Micro Study Guide (1).docx - Ch 1 1 Antoni van Leeuwenhoeks...

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Ch. 1 1. Antoni van Leeuwenhoek’s and Semmelweis findings. a. Antoni van Leeuwenhoek developed simple microscope and began viewing pond water where he saw algae, protozoa, and fungi. He called then animacules, later changed to microorganisms. b. Semmelweis introduced handwashing in medical settings, reducing the mortality from puerperal fever. 2. Pasteur’s experiments a. Began with the swan neck experiment to study the idea of spontaneous generation and led to the formation of the scientific method. b. Later, vintners came to Pasteur about spoiled wine. Experiments to find how fermentation occurs, in presence of yeast. Led to the development of pasteurization-process of heating liquids just enough to kill most bacteria. Began the field of industrial microbiology- intentional use of microbes for manufacturing products c. Germ Theory of Disease- Hypothesis formulated by Pasteur in 1857 that microorganisms are responsible for disease. 3. Koch’s experiments a. Studied disease causation, took blood from disease infected animals and smeared on potato to view microorganism growth b. Results: Simple staining techniques, First photomicrograph of bacteria, First photomicrograph of bacteria in diseased tissue, Techniques for estimating CFU/ml, Use of steam to sterilize media, Use of Petri dishes, Techniques to transfer bacteria, Bacteria as distinct species c. Koch’s Postulates: i. The suspected causative agent must be found in every case of the disease and be absent from healthy hosts. ii. The agent must be isolated and grown outside the host. iii. When the agent is introduced to a healthy, susceptible host, the host should get the disease. iv. The same agent must be found in the diseased experimental host. 4. The general characteristics of bacteria, archaea, virus, protozoa, fungus, algae Bacteria Prokaryotic (lack nuclei) Much smaller than eukaryotes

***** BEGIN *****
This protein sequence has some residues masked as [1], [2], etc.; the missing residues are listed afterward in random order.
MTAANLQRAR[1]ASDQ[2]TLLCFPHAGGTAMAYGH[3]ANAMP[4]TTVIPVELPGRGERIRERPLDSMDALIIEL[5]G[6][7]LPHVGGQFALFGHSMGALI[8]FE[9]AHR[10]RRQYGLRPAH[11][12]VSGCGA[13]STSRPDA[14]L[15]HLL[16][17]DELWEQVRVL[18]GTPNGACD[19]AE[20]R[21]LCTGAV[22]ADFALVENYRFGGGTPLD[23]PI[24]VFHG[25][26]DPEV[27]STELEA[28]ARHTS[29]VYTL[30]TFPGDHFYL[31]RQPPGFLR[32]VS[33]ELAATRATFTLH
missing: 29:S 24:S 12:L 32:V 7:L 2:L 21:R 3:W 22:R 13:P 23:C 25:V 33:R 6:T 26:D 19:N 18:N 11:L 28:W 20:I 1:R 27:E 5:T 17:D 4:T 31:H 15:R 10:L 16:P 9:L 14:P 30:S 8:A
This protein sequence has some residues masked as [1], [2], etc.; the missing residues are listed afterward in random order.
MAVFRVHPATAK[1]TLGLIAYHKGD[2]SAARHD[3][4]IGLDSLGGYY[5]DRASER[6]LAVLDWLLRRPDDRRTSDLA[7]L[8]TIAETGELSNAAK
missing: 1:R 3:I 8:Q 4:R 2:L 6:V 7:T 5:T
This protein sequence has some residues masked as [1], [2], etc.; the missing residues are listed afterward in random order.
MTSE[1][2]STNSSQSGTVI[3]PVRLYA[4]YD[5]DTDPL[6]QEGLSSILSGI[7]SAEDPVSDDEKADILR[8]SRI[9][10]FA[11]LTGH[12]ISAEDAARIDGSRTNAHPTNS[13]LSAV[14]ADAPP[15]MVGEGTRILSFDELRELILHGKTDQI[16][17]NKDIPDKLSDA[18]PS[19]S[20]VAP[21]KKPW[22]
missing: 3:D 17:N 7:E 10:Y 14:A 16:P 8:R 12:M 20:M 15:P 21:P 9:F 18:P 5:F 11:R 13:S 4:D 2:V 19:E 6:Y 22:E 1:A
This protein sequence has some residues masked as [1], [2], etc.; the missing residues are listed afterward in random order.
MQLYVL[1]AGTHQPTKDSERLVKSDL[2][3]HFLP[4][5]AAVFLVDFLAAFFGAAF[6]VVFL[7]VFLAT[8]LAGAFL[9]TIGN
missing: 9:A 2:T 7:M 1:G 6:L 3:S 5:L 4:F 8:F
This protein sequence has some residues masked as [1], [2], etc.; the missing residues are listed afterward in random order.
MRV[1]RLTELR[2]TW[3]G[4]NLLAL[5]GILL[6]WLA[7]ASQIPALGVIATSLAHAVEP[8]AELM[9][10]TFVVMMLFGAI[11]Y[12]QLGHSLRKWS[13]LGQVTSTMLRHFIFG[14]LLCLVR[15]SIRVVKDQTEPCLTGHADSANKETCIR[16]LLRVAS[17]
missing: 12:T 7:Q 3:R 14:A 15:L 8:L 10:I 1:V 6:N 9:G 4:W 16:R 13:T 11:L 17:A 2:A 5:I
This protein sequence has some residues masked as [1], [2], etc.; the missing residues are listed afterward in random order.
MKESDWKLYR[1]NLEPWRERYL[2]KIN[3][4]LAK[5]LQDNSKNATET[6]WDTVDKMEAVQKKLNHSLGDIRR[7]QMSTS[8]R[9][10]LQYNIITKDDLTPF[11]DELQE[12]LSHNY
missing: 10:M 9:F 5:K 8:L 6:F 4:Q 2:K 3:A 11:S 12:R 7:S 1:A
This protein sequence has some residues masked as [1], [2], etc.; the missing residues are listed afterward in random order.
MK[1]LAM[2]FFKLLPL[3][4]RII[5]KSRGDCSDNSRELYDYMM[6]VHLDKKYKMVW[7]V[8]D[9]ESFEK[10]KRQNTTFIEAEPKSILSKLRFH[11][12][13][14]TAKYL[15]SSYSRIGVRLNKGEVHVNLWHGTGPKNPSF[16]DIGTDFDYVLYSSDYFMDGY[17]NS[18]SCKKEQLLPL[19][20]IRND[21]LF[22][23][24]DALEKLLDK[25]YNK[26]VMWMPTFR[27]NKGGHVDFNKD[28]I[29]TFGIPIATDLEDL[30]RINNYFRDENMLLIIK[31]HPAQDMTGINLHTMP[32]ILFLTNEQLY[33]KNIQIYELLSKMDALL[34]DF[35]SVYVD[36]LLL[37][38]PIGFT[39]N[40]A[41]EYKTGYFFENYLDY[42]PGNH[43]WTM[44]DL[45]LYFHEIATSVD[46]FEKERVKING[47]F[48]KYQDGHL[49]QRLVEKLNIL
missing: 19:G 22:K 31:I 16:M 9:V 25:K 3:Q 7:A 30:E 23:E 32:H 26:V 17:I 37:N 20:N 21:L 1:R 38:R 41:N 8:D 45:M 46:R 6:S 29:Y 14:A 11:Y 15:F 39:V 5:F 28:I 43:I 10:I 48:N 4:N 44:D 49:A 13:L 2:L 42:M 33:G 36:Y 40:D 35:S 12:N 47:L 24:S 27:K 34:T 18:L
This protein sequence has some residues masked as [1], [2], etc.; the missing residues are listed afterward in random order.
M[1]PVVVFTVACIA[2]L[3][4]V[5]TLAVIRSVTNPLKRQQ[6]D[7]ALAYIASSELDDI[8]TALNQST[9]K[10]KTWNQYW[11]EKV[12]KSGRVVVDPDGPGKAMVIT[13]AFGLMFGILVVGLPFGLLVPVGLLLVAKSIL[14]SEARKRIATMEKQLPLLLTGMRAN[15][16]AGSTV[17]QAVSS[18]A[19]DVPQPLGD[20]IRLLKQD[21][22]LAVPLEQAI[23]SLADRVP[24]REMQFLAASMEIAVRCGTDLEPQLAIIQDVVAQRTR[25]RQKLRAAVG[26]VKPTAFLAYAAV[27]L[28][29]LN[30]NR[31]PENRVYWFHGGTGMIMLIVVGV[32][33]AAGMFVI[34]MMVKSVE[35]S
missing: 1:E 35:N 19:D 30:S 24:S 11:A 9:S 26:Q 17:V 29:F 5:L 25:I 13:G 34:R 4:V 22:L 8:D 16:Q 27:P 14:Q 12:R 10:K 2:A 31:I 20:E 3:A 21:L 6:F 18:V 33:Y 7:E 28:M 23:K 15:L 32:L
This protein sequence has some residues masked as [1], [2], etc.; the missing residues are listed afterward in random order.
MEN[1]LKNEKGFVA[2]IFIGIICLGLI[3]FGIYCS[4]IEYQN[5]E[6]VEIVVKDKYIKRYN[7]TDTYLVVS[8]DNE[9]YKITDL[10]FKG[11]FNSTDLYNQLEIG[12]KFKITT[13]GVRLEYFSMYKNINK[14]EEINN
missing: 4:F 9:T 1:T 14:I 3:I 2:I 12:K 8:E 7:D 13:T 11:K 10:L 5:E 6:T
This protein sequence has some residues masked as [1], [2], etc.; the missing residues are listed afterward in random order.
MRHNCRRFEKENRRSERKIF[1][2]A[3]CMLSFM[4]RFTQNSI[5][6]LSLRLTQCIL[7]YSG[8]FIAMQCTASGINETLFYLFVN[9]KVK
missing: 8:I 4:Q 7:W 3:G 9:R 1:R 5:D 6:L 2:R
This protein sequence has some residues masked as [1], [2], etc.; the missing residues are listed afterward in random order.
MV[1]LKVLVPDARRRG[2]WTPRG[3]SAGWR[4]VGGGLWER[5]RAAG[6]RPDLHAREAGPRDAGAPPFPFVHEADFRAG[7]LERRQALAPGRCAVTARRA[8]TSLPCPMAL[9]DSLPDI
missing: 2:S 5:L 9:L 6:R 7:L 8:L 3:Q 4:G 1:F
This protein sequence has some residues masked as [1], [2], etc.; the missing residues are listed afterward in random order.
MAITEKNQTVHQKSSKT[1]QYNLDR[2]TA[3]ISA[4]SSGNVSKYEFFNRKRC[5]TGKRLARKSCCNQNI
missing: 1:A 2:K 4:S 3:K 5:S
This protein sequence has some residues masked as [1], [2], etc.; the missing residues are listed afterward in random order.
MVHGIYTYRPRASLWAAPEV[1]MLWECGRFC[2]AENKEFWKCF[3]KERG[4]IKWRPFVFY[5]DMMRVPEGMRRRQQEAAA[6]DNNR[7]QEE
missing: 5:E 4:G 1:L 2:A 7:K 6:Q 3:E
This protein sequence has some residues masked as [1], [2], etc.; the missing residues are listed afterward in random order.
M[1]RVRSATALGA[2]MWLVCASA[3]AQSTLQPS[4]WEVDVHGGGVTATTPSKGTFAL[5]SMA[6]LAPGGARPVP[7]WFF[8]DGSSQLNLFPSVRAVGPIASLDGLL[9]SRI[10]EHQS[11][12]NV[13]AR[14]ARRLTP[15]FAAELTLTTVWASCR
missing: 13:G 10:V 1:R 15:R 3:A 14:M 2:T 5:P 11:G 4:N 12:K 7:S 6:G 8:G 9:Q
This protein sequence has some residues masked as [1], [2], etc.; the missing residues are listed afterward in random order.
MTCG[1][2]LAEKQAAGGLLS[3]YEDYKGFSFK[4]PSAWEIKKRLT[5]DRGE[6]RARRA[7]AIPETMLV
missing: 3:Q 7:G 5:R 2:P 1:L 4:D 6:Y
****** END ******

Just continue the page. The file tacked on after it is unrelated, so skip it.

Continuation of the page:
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Found everywhere there is sufficient moisture Reproduce asexually Bacterial cell walls contain peptidoglycan; some lack cell walls Archaea Prokaryotic (lack nuclei) Much smaller than eukaryotes Found everywhere there is sufficient moisture; some have been isolated from extreme environments Reproduce asexually Archaeal cell walls are composed of polymers other than peptidoglycan Virus Protozoa Single-celled eukaryotes Similar to animals in nutrient needs and cellular structure Live freely in water; some live in animal hosts Asexual (most) and sexual reproduction Most are capable of locomotion by -Pseudopods – cell extensions that flow in direction of travel -Cilia – numerous short protrusions that propel organisms through environment -Flagella – extensions of a cell that are fewer, longer, and more whiplike than cilia Fungus Eukaryotic (have membrane-bound nucleus) Obtain food from other organisms Possess cell walls Include -Molds – multicellular; grow as long filaments; reproduce by sexual and asexual spores -Yeasts – unicellular; reproduce asexually by budding; some produce sexual spores Algae Unicellular or multicellular Photosynthetic Simple reproductive structures
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